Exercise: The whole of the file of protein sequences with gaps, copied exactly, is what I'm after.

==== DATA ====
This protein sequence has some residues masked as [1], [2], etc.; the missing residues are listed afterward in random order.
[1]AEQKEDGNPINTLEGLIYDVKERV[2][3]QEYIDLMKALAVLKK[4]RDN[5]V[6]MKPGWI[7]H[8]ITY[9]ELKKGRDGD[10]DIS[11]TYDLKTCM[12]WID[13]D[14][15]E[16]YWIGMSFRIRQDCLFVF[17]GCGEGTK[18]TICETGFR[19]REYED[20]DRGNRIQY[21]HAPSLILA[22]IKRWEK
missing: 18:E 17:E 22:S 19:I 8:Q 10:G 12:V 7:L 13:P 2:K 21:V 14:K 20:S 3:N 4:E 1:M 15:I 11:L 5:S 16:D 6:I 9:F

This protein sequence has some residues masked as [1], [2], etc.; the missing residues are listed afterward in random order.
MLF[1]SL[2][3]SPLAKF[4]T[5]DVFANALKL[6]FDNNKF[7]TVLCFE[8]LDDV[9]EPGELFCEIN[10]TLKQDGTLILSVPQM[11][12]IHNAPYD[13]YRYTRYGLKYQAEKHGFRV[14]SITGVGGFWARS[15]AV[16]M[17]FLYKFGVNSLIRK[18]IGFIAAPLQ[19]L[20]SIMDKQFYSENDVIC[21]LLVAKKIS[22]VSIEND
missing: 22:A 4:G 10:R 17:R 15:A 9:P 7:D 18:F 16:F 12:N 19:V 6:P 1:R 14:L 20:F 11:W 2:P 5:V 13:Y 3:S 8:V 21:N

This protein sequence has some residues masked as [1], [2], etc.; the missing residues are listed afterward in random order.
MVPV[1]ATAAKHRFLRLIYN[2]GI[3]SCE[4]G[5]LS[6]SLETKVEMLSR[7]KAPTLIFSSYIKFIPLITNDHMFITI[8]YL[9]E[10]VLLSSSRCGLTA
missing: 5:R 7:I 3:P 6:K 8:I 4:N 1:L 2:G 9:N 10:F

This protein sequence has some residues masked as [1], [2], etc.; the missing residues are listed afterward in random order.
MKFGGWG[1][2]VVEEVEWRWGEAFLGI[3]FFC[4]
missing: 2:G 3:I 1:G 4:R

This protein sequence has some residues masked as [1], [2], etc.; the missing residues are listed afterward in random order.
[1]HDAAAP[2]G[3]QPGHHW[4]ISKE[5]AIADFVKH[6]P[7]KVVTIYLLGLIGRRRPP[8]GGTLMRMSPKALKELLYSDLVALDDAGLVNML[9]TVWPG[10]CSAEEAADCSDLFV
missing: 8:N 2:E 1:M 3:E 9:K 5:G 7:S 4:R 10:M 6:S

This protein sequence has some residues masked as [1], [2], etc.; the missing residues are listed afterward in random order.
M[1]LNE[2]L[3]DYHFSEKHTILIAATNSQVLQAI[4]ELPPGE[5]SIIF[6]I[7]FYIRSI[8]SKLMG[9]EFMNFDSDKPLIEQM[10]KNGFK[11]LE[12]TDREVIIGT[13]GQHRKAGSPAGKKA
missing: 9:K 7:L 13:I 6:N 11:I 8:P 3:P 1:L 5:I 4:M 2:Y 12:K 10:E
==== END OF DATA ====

This protein sequence has some residues masked as [1], [2], etc.; the missing residues are listed afterward in random order.
[1]AEQKEDGNPINTLEGLIYDVKERV[2][3]QEYIDLMKALAVLKK[4]RDN[5]V[6]MKPGWI[7]H[8]ITY[9]ELKKGRDGD[10]DIS[11]TYDLKTCM[12]WID[13]D[14][15]E[16]YWIGMSFRIRQDCLFVF[17]GCGEGTK[18]TICETGFR[19]REYED[20]DRGNRIQY[21]HAPSLILA[22]IKRWEK
missing: 18:E 17:E 22:S 19:I 8:Q 10:G 12:V 7:L 13:P 2:K 21:V 14:K 20:S 3:N 4:E 1:M 15:I 11:L 5:S 16:D 6:I 9:F

This protein sequence has some residues masked as [1], [2], etc.; the missing residues are listed afterward in random order.
MLF[1]SL[2][3]SPLAKF[4]T[5]DVFANALKL[6]FDNNKF[7]TVLCFE[8]LDDV[9]EPGELFCEIN[10]TLKQDGTLILSVPQM[11][12]IHNAPYD[13]YRYTRYGLKYQAEKHGFRV[14]SITGVGGFWARS[15]AV[16]M[17]FLYKFGVNSLIRK[18]IGFIAAPLQ[19]L[20]SIMDKQFYSENDVIC[21]LLVAKKIS[22]VSIEND
missing: 22:A 4:G 10:R 17:R 15:A 9:P 7:D 18:F 16:F 12:N 19:V 6:P 1:R 14:L 20:F 11:W 2:P 5:V 13:Y 3:S 8:V 21:N

This protein sequence has some residues masked as [1], [2], etc.; the missing residues are listed afterward in random order.
MVPV[1]ATAAKHRFLRLIYN[2]GI[3]SCE[4]G[5]LS[6]SLETKVEMLSR[7]KAPTLIFSSYIKFIPLITNDHMFITI[8]YL[9]E[10]VLLSSSRCGLTA
missing: 5:R 7:I 3:P 6:K 8:I 4:N 1:L 2:G 9:N 10:F

This protein sequence has some residues masked as [1], [2], etc.; the missing residues are listed afterward in random order.
MKFGGWG[1][2]VVEEVEWRWGEAFLGI[3]FFC[4]
missing: 2:G 3:I 1:G 4:R

This protein sequence has some residues masked as [1], [2], etc.; the missing residues are listed afterward in random order.
[1]HDAAAP[2]G[3]QPGHHW[4]ISKE[5]AIADFVKH[6]P[7]KVVTIYLLGLIGRRRPP[8]GGTLMRMSPKALKELLYSDLVALDDAGLVNML[9]TVWPG[10]CSAEEAADCSDLFV
missing: 8:N 2:E 1:M 3:E 9:K 5:G 7:S 4:R 10:M 6:S

This protein sequence has some residues masked as [1], [2], etc.; the missing residues are listed afterward in random order.
M[1]LNE[2]L[3]DYHFSEKHTILIAATNSQVLQAI[4]ELPPGE[5]SIIF[6]I[7]FYIRSI[8]SKLMG[9]EFMNFDSDKPLIEQM[10]KNGFK[11]LE[12]TDREVIIGT[13]GQHRKAGSPAGKKA
missing: 9:K 7:L 13:I 6:N 11:I 8:P 3:P 1:L 5:I 4:M 2:Y 12:K 10:E